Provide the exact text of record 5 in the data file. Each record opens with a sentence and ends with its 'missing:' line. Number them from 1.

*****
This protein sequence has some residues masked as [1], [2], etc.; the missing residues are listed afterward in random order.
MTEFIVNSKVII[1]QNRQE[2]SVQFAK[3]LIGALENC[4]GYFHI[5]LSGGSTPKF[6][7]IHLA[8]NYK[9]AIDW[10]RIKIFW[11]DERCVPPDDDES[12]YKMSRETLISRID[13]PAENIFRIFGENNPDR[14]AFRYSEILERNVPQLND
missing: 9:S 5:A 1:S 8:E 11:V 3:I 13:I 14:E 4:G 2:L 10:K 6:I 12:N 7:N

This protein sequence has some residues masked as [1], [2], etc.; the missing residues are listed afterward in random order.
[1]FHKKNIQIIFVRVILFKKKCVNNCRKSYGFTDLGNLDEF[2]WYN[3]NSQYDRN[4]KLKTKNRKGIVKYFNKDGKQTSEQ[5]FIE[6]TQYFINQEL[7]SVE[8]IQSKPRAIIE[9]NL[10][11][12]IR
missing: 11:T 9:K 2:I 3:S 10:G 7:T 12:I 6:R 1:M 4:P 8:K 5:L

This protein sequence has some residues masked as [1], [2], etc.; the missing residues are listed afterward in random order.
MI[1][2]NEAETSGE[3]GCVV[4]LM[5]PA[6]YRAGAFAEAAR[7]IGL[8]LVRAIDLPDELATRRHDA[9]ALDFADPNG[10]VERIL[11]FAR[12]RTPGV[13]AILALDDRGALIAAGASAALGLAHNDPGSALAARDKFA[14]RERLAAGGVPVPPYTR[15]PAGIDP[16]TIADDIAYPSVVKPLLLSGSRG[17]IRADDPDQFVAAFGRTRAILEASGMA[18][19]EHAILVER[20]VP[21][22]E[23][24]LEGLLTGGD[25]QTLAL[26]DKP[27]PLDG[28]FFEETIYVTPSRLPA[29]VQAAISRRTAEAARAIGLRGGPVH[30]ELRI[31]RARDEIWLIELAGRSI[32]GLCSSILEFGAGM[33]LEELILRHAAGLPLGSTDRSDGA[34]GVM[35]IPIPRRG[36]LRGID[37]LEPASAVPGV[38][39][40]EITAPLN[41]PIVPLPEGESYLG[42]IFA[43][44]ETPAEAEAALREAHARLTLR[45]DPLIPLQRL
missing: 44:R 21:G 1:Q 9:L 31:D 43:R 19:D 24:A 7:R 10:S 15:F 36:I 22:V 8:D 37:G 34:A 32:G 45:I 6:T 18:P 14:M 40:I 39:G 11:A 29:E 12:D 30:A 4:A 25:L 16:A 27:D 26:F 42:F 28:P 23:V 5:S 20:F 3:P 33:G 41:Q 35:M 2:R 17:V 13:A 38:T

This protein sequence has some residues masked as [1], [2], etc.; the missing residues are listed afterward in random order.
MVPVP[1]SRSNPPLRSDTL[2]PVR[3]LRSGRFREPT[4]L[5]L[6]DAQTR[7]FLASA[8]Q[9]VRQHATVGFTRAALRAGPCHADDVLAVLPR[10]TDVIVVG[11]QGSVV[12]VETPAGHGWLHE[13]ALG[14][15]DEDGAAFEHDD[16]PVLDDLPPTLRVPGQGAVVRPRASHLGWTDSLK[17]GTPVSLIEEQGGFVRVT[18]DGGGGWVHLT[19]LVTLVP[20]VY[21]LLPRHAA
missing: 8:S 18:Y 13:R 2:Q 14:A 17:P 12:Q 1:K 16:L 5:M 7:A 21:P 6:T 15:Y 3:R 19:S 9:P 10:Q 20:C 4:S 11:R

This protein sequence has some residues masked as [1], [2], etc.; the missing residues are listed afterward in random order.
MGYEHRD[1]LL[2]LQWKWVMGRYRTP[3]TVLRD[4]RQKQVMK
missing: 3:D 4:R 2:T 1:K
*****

This protein sequence has some residues masked as [1], [2], etc.; the missing residues are listed afterward in random order.
MGYEHRD[1]LL[2]LQWKWVMGRYRTP[3]TVLRD[4]RQKQVMK
missing: 3:D 4:R 2:T 1:K